Service of Specialists

March 22nd, 2010

Categories: Books, Outside Counsel, Public Relations, Specialists


Some people are handy and clever. They think that they need never hire anyone else to do a thing for them either at work or at home. From online, inexpensive tax businesses and discount Internet travel agencies or one-size-fits-all press releases in templates, there’s always someone introducing a quick ‘n easy technique or innovation that’s touted to get the same results as a specialist with the promise: The money you save by doing it yourself will be astronomical!

I visited a moderate sized company where the owner invested in a topnotch computer loaded with top-of-the line graphics programs. He handed it all to the most computer-savvy person in the place to design advertisements. The adverts looked like loving hands at home and were frankly pathetic. While the designated computer specialist may have been brilliant at figuring out how to get the equipment and programs to work, he had no clue about graphics. In my opinion, while the boss thought he saved money, his company’s image suffered and he actually lost lots.

houseforsaleSome feel they don’t need a real estate agent because Craig’s List or some other venue will find them likely suspects and save them a substantial fee. In New York City, if you are trying to sell some co-op apartments with stringent standards and requirements, this could create a huge time pit. While a seller might pull in a brace of prospects on his own, if none meet a co-op board’s rigorous requirements, you’ve wasted time. Further, are you comfortable asking personal questions about a stranger’s net worth?

Whether selling any property–condo, co-op or home–a good real estate agent will weed out the bulk of inappropriate candidates and help protect your property. In addition, they see enough bottom fishers to recognize most. They drag themselves ragged taking real estate voyeurs around before they come up with a serious contender.

antiqueGriping about paying a real estate agent’s fee is like grumbling about paying the premium on antiques or paintings purchased from a dealer who has sleuthed and vetted hundreds of items in private homes and at auction so that someone can walk in and leave with something special. The cost includes expertise and [saved] time.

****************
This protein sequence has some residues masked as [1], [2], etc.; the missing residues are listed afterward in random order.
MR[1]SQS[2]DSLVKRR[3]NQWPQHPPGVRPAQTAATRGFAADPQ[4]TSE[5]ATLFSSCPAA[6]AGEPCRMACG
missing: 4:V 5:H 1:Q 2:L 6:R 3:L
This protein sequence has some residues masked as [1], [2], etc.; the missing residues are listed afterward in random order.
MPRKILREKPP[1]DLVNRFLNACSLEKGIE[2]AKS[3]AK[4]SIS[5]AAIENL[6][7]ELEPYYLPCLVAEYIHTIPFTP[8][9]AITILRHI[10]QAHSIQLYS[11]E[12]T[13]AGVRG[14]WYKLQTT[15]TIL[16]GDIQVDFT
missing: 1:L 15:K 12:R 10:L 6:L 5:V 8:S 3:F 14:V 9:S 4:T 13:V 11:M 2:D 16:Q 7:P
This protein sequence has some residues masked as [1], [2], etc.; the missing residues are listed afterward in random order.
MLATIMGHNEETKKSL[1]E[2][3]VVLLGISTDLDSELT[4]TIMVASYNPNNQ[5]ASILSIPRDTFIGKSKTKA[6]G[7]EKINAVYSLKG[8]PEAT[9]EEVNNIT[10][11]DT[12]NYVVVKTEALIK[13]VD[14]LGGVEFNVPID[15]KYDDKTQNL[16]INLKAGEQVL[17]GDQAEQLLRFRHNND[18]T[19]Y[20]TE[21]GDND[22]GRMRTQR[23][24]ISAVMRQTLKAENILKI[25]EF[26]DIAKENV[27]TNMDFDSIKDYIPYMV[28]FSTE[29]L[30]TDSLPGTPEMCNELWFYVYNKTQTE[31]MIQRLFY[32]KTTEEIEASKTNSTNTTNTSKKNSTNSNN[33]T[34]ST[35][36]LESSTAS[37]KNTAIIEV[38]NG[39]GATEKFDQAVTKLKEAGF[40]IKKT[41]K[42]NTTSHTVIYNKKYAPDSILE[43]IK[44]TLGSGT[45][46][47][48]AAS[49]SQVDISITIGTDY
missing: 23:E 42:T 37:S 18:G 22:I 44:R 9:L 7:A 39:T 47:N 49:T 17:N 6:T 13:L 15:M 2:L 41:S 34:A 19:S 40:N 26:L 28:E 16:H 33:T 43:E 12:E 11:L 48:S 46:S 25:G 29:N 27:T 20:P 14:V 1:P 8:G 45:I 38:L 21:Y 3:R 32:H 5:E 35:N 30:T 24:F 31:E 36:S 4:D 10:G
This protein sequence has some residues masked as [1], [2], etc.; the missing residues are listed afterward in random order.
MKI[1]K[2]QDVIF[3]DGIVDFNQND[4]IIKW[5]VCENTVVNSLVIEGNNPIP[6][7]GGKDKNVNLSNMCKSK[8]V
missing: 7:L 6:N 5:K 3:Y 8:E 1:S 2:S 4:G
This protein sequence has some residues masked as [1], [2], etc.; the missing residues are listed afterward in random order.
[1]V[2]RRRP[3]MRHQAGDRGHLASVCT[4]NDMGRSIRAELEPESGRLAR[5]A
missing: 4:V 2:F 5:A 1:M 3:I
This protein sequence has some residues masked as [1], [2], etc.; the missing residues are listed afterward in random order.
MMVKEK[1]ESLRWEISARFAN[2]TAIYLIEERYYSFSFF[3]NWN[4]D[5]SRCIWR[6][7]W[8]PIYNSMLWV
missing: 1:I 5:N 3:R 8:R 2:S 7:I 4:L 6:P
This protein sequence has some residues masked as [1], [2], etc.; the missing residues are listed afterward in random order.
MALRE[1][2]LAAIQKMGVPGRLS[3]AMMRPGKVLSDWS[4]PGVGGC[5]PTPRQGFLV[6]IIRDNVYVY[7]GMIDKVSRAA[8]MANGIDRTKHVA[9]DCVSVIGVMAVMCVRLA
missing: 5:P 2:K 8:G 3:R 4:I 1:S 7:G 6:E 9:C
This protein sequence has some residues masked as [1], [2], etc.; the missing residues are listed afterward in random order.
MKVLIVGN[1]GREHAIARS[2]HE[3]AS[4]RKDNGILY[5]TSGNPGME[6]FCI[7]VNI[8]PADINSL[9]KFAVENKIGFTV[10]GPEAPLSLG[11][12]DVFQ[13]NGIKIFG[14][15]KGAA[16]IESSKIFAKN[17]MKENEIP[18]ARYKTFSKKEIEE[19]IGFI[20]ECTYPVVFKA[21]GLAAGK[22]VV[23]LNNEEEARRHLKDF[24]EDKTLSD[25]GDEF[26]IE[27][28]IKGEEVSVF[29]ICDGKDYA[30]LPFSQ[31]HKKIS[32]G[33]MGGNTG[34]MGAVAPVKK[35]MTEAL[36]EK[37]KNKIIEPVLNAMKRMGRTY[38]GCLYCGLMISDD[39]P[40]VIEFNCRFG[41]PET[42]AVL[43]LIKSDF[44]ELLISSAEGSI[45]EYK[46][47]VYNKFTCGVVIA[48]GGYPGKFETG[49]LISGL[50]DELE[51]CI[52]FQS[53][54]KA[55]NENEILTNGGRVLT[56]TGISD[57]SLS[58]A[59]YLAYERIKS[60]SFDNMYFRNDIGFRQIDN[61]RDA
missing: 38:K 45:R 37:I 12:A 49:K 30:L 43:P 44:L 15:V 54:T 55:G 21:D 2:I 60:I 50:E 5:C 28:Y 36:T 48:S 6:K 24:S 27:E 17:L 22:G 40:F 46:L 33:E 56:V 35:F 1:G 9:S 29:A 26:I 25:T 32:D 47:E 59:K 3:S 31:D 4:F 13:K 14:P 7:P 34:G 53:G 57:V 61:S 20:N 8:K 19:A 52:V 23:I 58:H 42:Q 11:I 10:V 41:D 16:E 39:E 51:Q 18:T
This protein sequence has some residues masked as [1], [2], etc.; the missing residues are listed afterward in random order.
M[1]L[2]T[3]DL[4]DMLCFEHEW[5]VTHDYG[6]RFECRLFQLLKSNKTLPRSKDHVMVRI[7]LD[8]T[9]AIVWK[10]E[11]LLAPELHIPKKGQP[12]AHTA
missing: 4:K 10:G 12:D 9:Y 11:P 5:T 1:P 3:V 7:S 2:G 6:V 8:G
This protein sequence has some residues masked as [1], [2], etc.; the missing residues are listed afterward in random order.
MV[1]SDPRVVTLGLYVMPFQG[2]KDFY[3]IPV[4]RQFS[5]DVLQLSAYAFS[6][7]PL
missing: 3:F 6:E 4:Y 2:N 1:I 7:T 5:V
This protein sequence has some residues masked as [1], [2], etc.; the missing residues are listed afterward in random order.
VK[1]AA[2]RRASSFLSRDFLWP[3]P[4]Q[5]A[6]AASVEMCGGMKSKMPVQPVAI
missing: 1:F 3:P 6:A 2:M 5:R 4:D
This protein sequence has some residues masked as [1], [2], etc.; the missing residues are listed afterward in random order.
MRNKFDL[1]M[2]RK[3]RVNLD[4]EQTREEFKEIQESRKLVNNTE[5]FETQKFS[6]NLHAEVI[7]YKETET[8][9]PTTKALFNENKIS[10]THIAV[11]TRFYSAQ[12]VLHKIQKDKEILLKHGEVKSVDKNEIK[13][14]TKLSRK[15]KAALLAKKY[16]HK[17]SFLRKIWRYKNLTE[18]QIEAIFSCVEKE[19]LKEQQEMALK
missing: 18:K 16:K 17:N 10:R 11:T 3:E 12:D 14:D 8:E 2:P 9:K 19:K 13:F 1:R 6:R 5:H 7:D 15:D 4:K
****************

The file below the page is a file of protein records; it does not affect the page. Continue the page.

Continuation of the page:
I knew a woman with a high profile job who shopped a book proposal on her own and immediately sparked interest from a major publisher. When she subsequently introduced the publisher to her [new] agent, she was dropped as fast as a vat of boiling fat. She didn’t know the ins and outs, and alone, would have been sorely taken advantage of.

I’ve met marketers who go it alone without the counsel of specialists whether advertising, public relations, social networking, video, web design and on and on. Anyone can buy a flip video camcorder to post images on YouTube, their blog or on Facebook or open a Twitter account to tweet messages galore, but it doesn’t mean that anyone but the wife and kids will see or appreciate any of it.

And don’t get me started on the value of hiring writers and what happens when a company doesn’t. I finally tossed the file I kept for ages filled with copy that would make grown people weep with laughter. Who would want to see it?

housenutsRe. the more obvious nuts and bolts of DIY, I admit I’ve fallen for miracle products that are “easy to apply,” thereby enriching countless manufacturers while achieving lackluster results. What I’ve bought to clean grout, remove rust from heating elements and then paint them or to achieve the effect of an elegant drapery treatment [I don’t sew] would fill a small store. Is it different from pills people swallow so they can eat all they want and still lose weight?

But my business is another matter. I seek the counsel of and pay for specialists for myself and my clients.

Given the assistance of technology, how many corners do you feel safe in cutting and still achieve your goal and the results you require?


4 Responses to “Service of Specialists”

  1. Jack Ketchum Said:

    As the world becomes more complicated, what we do in life compels us to rely increasingly upon the skills and knowledge of specialists. That’s an obvious given. But…

    Many years ago, I had no problems when I sold a house without benefit of either a lawyer or a real estate agent, or when our family doctor dealt with an amputation. Today, what with all the social legislation of past decades, I would no more buy or sell a property without engaging both a quality real estate agent and an experienced real estate lawyer to help us, than our family doctor (amazingly, we still have one!) would go near performing an amputation himself.